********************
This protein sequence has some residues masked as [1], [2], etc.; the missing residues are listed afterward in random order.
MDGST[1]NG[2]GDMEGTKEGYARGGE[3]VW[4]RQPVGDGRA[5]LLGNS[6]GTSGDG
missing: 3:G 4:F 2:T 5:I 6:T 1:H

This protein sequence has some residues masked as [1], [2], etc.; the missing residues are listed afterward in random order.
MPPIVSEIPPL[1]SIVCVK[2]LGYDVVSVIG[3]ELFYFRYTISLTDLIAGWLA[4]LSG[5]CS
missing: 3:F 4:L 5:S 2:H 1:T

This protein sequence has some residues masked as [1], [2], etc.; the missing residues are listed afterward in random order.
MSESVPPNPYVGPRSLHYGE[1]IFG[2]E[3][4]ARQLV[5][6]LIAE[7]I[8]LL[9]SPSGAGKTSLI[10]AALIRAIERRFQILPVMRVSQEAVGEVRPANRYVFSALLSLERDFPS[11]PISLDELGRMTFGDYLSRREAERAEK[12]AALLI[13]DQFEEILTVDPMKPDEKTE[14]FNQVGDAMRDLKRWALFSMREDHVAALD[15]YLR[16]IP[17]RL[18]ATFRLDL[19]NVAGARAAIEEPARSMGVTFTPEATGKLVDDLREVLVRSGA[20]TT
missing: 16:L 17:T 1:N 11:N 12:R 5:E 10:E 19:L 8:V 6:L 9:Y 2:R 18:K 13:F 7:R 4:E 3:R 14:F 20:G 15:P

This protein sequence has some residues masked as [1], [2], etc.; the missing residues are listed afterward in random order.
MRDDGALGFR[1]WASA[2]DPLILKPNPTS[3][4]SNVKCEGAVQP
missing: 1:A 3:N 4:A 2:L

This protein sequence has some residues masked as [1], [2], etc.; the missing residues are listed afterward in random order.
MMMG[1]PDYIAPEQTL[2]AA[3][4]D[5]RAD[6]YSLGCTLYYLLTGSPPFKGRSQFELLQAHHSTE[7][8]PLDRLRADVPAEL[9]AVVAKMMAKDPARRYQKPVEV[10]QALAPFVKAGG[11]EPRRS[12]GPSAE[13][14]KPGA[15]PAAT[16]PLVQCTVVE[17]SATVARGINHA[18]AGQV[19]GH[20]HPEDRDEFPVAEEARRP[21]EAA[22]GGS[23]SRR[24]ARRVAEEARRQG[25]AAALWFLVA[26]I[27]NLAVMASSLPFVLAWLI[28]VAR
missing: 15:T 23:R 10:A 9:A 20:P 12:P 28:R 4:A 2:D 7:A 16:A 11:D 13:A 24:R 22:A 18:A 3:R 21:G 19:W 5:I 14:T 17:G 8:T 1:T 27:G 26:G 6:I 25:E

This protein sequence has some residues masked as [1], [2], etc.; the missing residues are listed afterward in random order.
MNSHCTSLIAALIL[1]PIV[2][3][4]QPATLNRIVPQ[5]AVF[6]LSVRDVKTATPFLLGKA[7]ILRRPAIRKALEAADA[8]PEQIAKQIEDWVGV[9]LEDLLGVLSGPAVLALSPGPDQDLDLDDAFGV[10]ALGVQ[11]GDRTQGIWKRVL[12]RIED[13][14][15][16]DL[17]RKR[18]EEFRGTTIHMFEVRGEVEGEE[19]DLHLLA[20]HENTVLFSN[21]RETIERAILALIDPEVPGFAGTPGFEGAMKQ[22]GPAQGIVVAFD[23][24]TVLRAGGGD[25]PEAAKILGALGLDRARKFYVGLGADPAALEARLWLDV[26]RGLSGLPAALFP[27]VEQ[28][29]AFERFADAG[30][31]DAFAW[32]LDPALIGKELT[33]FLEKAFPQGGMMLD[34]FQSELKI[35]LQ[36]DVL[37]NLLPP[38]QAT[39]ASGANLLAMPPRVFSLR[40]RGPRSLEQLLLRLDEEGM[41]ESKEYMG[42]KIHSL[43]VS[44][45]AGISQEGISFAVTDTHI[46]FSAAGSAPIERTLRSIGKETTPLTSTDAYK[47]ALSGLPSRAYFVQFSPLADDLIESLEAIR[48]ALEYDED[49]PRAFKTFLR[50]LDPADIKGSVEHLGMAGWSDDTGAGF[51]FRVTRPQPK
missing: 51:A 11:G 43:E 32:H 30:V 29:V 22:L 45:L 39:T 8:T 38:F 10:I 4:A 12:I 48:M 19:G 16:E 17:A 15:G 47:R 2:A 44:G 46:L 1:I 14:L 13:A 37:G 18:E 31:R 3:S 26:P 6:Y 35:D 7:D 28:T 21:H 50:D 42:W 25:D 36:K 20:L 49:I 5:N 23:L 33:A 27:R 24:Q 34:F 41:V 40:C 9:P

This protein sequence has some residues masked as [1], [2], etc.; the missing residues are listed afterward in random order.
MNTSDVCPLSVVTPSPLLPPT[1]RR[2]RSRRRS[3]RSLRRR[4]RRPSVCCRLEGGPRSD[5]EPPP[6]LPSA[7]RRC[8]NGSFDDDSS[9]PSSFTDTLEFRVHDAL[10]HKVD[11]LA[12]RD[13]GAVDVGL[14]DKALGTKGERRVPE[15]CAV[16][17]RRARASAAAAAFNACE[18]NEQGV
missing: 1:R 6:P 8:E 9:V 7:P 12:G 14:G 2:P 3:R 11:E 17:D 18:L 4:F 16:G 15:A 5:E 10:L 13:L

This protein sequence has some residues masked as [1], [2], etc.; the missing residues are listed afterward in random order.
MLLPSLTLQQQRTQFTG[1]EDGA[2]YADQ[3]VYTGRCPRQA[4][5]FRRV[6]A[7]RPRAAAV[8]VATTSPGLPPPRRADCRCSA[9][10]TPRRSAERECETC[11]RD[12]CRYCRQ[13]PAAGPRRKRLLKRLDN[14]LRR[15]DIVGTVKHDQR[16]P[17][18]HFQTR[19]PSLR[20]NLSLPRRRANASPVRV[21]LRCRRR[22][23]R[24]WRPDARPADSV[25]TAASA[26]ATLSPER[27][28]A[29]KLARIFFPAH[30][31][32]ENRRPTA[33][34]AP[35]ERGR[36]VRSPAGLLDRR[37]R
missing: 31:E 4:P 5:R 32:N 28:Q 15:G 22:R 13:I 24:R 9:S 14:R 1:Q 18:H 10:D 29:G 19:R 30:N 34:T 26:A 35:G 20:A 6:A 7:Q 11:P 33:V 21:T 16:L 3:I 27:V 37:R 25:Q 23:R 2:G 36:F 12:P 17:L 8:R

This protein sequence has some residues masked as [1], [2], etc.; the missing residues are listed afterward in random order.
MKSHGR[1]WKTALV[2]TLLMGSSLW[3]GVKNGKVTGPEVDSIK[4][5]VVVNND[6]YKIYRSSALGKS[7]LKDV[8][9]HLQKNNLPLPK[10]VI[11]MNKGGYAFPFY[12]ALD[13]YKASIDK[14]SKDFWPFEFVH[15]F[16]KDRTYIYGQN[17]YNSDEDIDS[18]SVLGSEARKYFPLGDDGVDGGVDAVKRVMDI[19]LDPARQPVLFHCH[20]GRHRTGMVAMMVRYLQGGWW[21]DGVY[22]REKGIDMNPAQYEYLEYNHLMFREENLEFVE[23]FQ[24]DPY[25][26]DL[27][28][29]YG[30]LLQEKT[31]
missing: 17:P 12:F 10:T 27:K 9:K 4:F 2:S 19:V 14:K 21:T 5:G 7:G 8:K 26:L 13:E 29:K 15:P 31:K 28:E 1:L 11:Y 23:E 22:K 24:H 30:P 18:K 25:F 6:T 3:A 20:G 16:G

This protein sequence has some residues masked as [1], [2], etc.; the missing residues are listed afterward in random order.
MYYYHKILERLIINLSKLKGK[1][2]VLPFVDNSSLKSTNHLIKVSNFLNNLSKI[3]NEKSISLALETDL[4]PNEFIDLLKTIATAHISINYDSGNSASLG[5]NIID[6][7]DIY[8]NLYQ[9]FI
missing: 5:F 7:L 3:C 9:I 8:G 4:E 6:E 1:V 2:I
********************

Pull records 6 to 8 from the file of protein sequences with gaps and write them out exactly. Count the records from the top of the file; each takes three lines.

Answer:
This protein sequence has some residues masked as [1], [2], etc.; the missing residues are listed afterward in random order.
MNSHCTSLIAALIL[1]PIV[2][3][4]QPATLNRIVPQ[5]AVF[6]LSVRDVKTATPFLLGKA[7]ILRRPAIRKALEAADA[8]PEQIAKQIEDWVGV[9]LEDLLGVLSGPAVLALSPGPDQDLDLDDAFGV[10]ALGVQ[11]GDRTQGIWKRVL[12]RIED[13][14][15][16]DL[17]RKR[18]EEFRGTTIHMFEVRGEVEGEE[19]DLHLLA[20]HENTVLFSN[21]RETIERAILALIDPEVPGFAGTPGFEGAMKQ[22]GPAQGIVVAFD[23][24]TVLRAGGGD[25]PEAAKILGALGLDRARKFYVGLGADPAALEARLWLDV[26]RGLSGLPAALFP[27]VEQ[28][29]AFERFADAG[30][31]DAFAW[32]LDPALIGKELT[33]FLEKAFPQGGMMLD[34]FQSELKI[35]LQ[36]DVL[37]NLLPP[38]QAT[39]ASGANLLAMPPRVFSLR[40]RGPRSLEQLLLRLDEEGM[41]ESKEYMG[42]KIHSL[43]VS[44][45]AGISQEGISFAVTDTHI[46]FSAAGSAPIERTLRSIGKETTPLTSTDAYK[47]ALSGLPSRAYFVQFSPLADDLIESLEAIR[48]ALEYDED[49]PRAFKTFLR[50]LDPADIKGSVEHLGMAGWSDDTGAGF[51]FRVTRPQPK
missing: 51:A 11:G 43:E 32:H 30:V 29:V 22:L 45:L 39:T 8:T 38:F 10:I 4:A 12:I 48:M 19:G 16:E 17:A 15:G 47:R 2:A 44:G 46:L 1:I 14:L 13:A 37:G 18:E 31:R 3:S 26:P 6:Y 35:D 7:D 28:T 21:H 50:D 42:W 25:D 36:K 20:L 49:I 5:N 23:L 33:A 27:R 24:Q 34:F 41:V 40:C 9:P

This protein sequence has some residues masked as [1], [2], etc.; the missing residues are listed afterward in random order.
MNTSDVCPLSVVTPSPLLPPT[1]RR[2]RSRRRS[3]RSLRRR[4]RRPSVCCRLEGGPRSD[5]EPPP[6]LPSA[7]RRC[8]NGSFDDDSS[9]PSSFTDTLEFRVHDAL[10]HKVD[11]LA[12]RD[13]GAVDVGL[14]DKALGTKGERRVPE[15]CAV[16][17]RRARASAAAAAFNACE[18]NEQGV
missing: 1:R 6:P 8:E 9:V 7:P 12:G 14:G 2:P 3:R 11:E 17:D 18:L 4:F 16:G 15:A 5:E 10:L 13:L

This protein sequence has some residues masked as [1], [2], etc.; the missing residues are listed afterward in random order.
MLLPSLTLQQQRTQFTG[1]EDGA[2]YADQ[3]VYTGRCPRQA[4][5]FRRV[6]A[7]RPRAAAV[8]VATTSPGLPPPRRADCRCSA[9][10]TPRRSAERECETC[11]RD[12]CRYCRQ[13]PAAGPRRKRLLKRLDN[14]LRR[15]DIVGTVKHDQR[16]P[17][18]HFQTR[19]PSLR[20]NLSLPRRRANASPVRV[21]LRCRRR[22][23]R[24]WRPDARPADSV[25]TAASA[26]ATLSPER[27][28]A[29]KLARIFFPAH[30][31][32]ENRRPTA[33][34]AP[35]ERGR[36]VRSPAGLLDRR[37]R
missing: 31:E 4:P 5:R 32:N 28:Q 15:G 22:R 13:I 24:R 9:S 14:R 1:Q 18:H 10:D 29:G 19:R 30:N 34:T 26:A 35:G 20:A 6:A 7:Q 11:P 33:V 21:T 16:L 3:I 27:V 37:R 25:Q 23:R 2:G 36:F 12:P 17:L 8:R